The devastating December 2017 wildfires in Southern California were visible all the way from space, as astronauts and satellites looked from their orbit. See photos of the wildfires as seen from space here. Shown Here: This image of the wildfires was taken by NASA astronaut Randy Bresnik from the International Space Station. "Thank you to all the first responders, firefighters, and citizens willing to help fight these California wildfires," he wrote.
From the International Space Station, smoke from the Southern California blazes is visible, as seen in this image taken by astronaut Randy Bresnik.
As seen in another of astronaut Randy Bresnik's photos from the space station, the Southern California's wildfires are raging, and the Santa Ana winds aren't making the fight any easier.
Plumes of Smoke
Smoke from the wildfires spreads across the state as the Santa Ana winds blow, feeding the fires in the process.
NASA's ER-2 aircraft, from the Armstrong Flight Research Center in Mojave, California, is seen here undertaking a test of the Cloud-Aerosol Multi-Angle Lidar (CAMAL) instrument encountered smoke from the wildfires.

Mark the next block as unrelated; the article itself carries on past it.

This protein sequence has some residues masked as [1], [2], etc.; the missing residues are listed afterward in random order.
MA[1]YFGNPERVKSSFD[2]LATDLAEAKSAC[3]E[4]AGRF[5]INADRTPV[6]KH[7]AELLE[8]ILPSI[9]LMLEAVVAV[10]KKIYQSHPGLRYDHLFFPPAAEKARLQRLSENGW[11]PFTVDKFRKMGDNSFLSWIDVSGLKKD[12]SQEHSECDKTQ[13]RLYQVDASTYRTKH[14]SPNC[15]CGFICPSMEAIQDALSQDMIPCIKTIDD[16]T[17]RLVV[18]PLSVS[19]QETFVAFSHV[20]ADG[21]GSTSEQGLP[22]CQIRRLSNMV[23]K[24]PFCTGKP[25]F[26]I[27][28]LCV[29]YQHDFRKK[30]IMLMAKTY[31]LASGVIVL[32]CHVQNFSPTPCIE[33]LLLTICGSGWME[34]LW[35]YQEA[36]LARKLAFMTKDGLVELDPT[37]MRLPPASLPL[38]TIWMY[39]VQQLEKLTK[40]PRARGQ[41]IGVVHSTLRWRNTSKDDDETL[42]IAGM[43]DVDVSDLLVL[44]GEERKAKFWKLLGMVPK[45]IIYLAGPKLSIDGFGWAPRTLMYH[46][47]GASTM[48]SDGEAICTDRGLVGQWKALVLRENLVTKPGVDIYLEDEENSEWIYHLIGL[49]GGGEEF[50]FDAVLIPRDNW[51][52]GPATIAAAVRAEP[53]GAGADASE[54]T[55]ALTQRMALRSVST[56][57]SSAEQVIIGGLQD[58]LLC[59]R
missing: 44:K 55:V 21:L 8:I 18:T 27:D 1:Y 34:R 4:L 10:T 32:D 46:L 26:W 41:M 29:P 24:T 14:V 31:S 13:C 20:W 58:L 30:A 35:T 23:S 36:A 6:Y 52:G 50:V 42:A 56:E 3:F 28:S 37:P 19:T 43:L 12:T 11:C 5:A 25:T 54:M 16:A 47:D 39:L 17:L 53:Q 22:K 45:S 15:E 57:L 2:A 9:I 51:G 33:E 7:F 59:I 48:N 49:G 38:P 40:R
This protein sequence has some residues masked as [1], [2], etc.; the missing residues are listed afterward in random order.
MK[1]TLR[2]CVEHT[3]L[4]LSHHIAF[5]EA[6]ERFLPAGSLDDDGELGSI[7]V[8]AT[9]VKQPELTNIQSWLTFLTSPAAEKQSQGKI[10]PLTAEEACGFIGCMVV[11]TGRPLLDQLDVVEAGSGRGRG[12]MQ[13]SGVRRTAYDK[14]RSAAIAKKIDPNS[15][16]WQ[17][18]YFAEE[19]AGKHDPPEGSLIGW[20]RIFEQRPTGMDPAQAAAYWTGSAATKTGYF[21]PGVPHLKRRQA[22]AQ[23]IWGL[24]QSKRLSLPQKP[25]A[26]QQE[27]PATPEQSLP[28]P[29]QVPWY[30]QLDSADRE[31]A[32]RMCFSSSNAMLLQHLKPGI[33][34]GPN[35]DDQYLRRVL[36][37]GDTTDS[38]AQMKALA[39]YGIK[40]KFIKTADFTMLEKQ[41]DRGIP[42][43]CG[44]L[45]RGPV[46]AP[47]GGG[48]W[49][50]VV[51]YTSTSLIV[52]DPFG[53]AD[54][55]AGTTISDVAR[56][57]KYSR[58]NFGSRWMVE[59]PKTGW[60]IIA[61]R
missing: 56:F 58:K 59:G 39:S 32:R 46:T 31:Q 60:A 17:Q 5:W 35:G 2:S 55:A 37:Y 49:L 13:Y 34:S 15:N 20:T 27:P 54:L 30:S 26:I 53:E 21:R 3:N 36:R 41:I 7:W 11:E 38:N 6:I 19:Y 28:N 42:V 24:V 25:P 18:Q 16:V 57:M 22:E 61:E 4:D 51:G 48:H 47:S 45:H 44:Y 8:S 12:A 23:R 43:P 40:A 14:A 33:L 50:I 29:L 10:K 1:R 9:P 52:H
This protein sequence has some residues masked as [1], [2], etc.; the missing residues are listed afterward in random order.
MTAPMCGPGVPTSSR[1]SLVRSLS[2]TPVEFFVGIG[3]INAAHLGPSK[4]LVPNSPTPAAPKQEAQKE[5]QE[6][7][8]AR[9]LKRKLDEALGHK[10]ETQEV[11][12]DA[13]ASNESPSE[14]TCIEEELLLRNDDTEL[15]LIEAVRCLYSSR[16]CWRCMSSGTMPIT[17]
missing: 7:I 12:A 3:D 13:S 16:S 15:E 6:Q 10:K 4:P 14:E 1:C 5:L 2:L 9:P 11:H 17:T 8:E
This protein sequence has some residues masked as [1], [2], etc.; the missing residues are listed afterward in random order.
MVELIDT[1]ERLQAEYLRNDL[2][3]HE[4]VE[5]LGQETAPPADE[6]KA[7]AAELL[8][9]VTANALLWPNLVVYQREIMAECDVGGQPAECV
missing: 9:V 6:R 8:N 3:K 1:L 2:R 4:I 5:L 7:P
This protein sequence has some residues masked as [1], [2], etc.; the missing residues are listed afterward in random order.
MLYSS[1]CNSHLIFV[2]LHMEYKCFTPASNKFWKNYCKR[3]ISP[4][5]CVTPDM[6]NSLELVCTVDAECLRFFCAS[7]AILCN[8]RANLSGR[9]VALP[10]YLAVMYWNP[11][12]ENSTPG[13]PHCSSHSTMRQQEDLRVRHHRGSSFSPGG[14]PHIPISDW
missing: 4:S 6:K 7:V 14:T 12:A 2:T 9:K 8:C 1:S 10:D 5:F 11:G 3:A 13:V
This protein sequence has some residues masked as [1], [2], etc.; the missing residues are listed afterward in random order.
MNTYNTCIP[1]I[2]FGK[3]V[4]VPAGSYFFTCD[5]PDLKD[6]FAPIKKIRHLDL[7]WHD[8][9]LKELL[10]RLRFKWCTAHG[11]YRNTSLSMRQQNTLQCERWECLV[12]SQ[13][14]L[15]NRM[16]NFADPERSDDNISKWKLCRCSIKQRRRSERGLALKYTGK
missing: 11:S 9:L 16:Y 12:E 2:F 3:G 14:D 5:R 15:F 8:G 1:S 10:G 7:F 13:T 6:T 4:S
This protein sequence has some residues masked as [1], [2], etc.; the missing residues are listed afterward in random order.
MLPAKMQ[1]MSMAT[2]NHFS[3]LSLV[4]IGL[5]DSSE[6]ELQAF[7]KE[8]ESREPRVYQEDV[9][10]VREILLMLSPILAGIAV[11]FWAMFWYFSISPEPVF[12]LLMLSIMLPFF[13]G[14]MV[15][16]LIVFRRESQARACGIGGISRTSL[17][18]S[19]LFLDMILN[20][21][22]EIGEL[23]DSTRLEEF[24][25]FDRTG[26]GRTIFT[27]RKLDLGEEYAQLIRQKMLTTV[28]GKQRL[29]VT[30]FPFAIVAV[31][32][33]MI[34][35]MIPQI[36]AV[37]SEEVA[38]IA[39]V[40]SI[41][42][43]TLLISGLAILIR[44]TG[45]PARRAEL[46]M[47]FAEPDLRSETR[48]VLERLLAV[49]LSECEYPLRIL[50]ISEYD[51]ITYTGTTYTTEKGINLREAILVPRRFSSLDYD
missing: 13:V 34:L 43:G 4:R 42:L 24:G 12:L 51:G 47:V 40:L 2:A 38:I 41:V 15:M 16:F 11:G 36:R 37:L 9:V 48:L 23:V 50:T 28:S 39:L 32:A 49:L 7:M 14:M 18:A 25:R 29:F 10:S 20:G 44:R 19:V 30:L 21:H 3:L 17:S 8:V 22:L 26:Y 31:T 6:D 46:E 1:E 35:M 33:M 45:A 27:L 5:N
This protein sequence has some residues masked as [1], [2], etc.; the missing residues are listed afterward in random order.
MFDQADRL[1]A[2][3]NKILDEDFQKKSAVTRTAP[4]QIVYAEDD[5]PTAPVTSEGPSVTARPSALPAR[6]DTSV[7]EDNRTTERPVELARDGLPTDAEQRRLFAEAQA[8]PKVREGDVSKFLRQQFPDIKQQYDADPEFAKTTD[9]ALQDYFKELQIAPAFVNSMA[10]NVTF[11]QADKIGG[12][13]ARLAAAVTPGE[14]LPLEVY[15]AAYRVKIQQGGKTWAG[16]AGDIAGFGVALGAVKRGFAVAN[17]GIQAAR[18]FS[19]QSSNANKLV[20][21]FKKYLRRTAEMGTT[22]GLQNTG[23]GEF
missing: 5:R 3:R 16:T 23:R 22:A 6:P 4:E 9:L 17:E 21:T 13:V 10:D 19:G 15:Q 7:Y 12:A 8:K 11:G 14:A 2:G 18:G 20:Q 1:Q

Way up There
During an instrument test, NASA's ER-2 aircraft recorded smoke from the wildfires from about 65,000 feet. The smoke came from the Thomas Fire in Ventura County, California.
Smoke billows from burning some 65,000 feet below the ER-2 aircraft as it conducts and engineering flight test of the CAMAL instrument.
Viewing the Damage
On Dec. 5, 2017, the ESA's Sentinel-2 satellite used its Multi-Spectral Imager to capture data on the fires. Brown areas signify the burn scar while active fires look orange. Unburned vegetation displays green and local cities are gray.
ISS Sees the Smoke
On Dec. 6, 2017, astronaut Randy Bresnik captures images of the Los Angeles area wildfires from the International Space Station.
In this image from the ISS, Los Angeles is engulfed in smoke from the wildfires stoked by the Santa Ana winds.
More Flames to Come
California wildfires envelope the Los Angeles area in smoke as seen in the Dec. 6, 2017 image from the ISS.